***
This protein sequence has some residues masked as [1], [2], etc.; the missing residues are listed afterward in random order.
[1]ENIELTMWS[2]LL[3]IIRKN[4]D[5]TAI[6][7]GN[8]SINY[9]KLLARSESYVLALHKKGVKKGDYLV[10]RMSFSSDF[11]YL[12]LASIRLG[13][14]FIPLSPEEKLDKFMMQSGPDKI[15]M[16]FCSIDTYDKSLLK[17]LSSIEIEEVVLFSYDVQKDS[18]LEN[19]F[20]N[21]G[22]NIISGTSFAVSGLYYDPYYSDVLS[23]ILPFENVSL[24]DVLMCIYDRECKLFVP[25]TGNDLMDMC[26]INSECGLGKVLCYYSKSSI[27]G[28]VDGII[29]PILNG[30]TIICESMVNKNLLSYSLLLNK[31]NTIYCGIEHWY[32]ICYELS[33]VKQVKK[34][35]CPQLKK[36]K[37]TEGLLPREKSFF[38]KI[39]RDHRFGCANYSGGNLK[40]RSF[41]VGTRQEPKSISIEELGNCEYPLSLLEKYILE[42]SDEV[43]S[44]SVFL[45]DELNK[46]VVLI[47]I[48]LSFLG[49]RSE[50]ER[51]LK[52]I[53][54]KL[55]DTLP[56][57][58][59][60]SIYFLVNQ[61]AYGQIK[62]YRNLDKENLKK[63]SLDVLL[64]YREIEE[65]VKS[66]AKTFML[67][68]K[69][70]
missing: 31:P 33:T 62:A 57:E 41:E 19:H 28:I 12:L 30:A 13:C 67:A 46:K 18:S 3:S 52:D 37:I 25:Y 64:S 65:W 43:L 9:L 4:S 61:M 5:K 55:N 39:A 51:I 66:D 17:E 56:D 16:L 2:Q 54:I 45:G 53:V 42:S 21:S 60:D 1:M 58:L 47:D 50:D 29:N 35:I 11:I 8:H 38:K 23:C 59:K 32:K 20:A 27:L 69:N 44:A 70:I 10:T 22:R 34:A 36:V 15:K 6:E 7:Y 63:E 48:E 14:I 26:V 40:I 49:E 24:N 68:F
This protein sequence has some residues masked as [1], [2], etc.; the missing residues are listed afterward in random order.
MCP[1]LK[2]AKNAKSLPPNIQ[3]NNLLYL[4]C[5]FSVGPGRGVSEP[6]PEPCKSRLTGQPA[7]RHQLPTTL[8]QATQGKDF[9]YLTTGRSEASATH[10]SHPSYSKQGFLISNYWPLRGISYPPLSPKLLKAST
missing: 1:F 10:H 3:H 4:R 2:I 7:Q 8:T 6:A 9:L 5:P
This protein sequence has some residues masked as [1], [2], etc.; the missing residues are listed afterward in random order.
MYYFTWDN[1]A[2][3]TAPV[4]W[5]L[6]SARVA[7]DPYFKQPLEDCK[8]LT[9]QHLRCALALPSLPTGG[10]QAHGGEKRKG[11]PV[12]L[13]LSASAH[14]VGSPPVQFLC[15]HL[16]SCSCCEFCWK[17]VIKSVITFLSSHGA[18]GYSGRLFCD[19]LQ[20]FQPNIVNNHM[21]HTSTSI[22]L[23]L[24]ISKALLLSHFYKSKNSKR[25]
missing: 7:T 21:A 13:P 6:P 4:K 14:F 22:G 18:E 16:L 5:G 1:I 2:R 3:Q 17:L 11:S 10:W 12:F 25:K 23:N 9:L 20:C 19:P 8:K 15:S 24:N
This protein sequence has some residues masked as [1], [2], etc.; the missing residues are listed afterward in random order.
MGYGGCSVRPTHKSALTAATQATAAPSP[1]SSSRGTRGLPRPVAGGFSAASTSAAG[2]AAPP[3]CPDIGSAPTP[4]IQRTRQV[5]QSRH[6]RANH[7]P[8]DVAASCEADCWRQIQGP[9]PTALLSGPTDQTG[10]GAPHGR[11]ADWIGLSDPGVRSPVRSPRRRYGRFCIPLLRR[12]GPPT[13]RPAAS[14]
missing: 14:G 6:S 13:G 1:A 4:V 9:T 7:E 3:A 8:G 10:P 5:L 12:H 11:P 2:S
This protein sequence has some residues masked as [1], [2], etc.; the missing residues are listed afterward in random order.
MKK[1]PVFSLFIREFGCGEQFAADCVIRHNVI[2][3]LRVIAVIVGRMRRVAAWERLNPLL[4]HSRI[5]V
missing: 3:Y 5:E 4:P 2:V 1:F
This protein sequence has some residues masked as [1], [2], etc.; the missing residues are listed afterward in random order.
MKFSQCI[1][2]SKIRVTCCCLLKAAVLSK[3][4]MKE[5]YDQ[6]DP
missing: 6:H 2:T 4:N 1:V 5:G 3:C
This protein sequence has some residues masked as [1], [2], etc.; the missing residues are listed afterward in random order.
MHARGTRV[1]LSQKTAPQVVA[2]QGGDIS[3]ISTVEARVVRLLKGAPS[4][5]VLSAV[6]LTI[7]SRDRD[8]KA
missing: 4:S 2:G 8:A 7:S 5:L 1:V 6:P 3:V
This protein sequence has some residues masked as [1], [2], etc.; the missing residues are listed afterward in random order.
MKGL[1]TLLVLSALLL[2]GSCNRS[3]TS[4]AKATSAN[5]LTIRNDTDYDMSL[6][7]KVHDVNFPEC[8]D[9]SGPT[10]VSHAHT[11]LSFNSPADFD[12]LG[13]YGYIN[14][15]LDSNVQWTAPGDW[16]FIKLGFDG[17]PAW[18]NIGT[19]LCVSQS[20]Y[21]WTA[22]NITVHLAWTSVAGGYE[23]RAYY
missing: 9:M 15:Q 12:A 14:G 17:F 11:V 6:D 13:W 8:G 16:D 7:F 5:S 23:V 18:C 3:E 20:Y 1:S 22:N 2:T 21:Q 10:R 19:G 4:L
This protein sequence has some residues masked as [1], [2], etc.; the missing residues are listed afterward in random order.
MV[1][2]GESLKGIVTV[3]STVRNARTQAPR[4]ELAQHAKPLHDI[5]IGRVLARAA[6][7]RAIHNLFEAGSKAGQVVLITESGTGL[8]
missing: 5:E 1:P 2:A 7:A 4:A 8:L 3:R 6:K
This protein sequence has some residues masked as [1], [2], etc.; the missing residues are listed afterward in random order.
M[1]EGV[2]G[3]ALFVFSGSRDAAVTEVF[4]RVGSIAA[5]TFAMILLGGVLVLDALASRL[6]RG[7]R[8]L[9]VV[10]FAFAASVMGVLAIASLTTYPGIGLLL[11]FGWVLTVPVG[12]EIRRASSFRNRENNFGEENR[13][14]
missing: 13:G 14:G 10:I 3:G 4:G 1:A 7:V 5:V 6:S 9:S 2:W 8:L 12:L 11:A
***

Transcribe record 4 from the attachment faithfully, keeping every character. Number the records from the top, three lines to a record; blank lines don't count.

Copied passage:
This protein sequence has some residues masked as [1], [2], etc.; the missing residues are listed afterward in random order.
MGYGGCSVRPTHKSALTAATQATAAPSP[1]SSSRGTRGLPRPVAGGFSAASTSAAG[2]AAPP[3]CPDIGSAPTP[4]IQRTRQV[5]QSRH[6]RANH[7]P[8]DVAASCEADCWRQIQGP[9]PTALLSGPTDQTG[10]GAPHGR[11]ADWIGLSDPGVRSPVRSPRRRYGRFCIPLLRR[12]GPPT[13]RPAAS[14]
missing: 14:G 6:S 13:G 1:A 4:V 9:T 7:E 3:A 8:G 10:P 5:L 12:H 11:P 2:S